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Holocaust may be added to curriculum

Social-studies core is up for revision in next couple years

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Utah's core curriculum — the blueprint for schoolteachers' lessons — doesn't mention the Holocaust.

Even so, a State Office of Education survey shows students are learning about the Holocaust. How could they not, with World War II in the curriculum, said Robert Austin, state social-studies specialist. In fact, practices of Utah teachers mirror those nationally, as surveyed by the U.S. Holocaust Memorial Museum.

The depth of student knowledge on the subject varies, Austin said, and maybe it's time for consistency, especially as the social-studies core is up for revision in the next couple of years.

"I imagine there definitely will be discussion of specific inclusion of the Holocaust and more general mention of genocide," Austin said.

"Teachers feel compelled to teach about the Holocaust, and rightly so," he added, "(but) it's always a question how much you put in (lessons)."

Seventeen states have passed legislation regarding Holocaust education in public schools. About half of them — including California, Florida, Illinois, New York and Washington state — have laws requiring or encouraging it in lessons.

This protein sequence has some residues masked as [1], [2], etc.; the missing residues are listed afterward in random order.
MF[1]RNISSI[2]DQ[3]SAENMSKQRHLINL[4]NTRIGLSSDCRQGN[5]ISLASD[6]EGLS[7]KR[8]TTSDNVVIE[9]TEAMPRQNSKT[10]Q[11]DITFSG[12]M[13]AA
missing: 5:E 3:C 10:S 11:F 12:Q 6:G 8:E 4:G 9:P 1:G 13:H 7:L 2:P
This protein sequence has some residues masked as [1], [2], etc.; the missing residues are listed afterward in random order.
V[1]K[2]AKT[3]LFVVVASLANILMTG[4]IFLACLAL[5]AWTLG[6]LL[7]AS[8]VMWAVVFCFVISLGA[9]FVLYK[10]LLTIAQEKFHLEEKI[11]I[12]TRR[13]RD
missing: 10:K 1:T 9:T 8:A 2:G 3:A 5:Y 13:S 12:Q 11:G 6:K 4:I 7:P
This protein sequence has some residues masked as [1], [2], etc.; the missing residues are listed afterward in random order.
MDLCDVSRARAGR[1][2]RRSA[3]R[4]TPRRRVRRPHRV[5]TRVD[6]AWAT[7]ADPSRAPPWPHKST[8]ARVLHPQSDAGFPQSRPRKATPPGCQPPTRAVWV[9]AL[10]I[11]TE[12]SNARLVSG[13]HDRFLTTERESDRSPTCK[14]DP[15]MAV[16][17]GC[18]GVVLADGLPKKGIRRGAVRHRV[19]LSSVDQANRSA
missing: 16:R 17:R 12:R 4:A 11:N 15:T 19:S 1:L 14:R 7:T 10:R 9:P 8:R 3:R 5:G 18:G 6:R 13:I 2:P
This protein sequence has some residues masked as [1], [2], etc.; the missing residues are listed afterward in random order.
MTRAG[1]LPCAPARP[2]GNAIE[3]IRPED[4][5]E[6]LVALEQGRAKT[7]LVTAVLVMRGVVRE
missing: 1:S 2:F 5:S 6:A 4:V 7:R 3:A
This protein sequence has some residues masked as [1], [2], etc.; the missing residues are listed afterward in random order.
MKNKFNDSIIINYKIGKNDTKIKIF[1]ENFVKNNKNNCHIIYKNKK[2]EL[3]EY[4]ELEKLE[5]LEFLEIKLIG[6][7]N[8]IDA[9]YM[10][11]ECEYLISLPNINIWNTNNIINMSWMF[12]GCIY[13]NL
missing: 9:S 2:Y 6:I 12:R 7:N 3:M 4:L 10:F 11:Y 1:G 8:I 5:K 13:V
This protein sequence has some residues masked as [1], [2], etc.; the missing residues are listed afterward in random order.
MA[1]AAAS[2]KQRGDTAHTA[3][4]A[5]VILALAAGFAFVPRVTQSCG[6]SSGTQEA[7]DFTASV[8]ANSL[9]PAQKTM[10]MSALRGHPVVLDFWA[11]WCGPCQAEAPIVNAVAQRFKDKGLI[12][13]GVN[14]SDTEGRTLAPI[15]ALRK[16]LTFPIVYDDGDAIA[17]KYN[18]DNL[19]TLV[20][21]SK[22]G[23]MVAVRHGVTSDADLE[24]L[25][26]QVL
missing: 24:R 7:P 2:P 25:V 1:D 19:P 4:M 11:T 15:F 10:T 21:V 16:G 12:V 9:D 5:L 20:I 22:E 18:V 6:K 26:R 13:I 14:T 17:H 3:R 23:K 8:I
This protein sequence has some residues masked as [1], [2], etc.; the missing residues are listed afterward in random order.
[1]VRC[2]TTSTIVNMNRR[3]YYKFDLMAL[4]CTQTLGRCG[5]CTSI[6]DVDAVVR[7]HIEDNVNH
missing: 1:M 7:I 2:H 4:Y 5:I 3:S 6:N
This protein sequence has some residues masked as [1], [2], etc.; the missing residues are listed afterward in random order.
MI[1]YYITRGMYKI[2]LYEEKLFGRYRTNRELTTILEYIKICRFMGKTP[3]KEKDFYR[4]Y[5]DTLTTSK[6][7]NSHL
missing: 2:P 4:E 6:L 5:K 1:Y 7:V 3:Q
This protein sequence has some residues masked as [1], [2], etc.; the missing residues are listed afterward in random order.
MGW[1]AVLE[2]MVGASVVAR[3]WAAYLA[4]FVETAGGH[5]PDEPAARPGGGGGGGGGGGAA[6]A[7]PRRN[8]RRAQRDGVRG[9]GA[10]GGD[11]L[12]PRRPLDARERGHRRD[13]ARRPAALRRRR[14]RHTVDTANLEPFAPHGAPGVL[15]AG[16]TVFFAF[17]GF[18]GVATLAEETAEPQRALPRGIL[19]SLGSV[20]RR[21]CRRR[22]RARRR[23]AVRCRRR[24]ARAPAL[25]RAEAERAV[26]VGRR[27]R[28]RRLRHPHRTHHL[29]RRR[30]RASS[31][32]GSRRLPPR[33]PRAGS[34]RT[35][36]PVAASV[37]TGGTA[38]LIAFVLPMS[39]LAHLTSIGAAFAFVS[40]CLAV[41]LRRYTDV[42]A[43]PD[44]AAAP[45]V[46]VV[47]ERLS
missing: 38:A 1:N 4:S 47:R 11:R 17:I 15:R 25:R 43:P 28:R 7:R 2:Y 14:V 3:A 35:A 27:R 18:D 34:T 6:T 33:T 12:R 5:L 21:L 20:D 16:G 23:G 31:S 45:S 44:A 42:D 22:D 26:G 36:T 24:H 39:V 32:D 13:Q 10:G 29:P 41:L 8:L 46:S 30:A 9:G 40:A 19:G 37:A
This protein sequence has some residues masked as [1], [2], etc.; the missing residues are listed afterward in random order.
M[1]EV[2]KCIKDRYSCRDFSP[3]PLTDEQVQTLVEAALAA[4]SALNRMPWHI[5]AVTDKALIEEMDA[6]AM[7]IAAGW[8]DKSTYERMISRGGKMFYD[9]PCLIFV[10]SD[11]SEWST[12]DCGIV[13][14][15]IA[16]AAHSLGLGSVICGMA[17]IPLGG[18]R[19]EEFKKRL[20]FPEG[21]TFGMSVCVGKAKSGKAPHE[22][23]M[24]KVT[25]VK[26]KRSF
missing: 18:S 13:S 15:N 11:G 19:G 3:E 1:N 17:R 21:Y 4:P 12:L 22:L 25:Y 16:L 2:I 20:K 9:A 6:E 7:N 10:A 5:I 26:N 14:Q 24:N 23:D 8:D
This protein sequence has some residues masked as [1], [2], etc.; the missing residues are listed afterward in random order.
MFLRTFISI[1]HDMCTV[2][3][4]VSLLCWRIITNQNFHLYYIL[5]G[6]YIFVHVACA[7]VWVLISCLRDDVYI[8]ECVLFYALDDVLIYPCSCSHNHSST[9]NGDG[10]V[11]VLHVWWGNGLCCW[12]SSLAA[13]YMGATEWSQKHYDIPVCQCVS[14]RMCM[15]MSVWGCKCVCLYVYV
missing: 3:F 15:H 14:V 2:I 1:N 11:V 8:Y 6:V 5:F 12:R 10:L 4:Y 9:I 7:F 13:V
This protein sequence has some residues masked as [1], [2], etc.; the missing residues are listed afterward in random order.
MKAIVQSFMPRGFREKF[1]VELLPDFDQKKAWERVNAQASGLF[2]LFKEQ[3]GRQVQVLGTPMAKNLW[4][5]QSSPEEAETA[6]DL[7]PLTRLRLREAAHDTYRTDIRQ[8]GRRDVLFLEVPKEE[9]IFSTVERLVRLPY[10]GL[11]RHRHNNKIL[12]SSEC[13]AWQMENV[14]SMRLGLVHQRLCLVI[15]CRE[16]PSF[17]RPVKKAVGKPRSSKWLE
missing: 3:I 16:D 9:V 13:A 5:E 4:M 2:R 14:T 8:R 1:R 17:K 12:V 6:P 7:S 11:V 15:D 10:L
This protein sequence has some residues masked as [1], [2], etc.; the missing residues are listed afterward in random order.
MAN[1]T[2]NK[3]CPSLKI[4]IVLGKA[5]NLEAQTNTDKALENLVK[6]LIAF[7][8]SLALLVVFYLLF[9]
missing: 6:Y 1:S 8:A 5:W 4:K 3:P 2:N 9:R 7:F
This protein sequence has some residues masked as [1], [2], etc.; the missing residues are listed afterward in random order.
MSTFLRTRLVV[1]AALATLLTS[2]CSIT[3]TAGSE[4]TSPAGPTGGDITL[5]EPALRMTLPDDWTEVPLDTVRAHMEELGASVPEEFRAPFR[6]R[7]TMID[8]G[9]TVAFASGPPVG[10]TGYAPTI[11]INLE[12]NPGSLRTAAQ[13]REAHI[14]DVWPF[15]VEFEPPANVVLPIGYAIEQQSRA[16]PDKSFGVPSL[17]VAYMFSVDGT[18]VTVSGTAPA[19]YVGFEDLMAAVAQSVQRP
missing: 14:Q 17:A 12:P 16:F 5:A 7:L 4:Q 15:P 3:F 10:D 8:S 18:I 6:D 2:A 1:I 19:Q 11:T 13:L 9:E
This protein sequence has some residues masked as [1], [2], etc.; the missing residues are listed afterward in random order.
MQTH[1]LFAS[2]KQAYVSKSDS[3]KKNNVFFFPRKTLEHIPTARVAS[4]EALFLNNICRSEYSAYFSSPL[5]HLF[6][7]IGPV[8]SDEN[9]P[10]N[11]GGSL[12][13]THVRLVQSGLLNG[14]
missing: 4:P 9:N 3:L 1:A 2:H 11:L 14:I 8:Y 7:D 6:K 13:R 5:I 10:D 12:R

"It's important, I feel, to know about the Holocaust," Rep. David Litvack, D-Salt Lake, told the State Board of Education on Friday. "My hope is that the Holocaust can actually serve more as a tool for greater humanity."

Utah teachers often include the subject in English classes — a common practice nationwide, Austin said.

A State Office of Education survey shows sixth-graders reading the novel "Number the Stars" by Lois Lowry, and junior high kids reading "Diary of Anne Frank" and Elie Wiesel's "Night," both in small rural and large urban school districts. Three Utah teenagers last school year were among 50 nationwide to win Oprah Winfrey's essay contest on "Night." One small district offers a World War II history class in high school. Last fall a Holocaust survivor visited schools in Jordan District and Murray High School.

Fifty-five Utah junior high teachers last year trained with a Holocaust museum fellow in Provo. High school lessons invite further study on the subject, Austin says, specifically in the core's section about World War II causes and consequences.

But questions have arisen about Holocaust education in elementary school.

The Holocaust Memorial Museum recommends Holocaust education begin in seventh grade. But the new elementary school social-studies core curriculum can lay a foundation that can serve as a building block for further studies when children become teenagers. Teachers will continue to receive training in Holocaust content and preferred methodologies, which would include age appropriateness, Austin reported.

"We do have an opportunity to do curriculum mapping of the Holocaust and Holocaust education, so every year a child is educated in Utah it's clear what topics they're looking at," Austin said.

E-mail: jtcook@desnews.com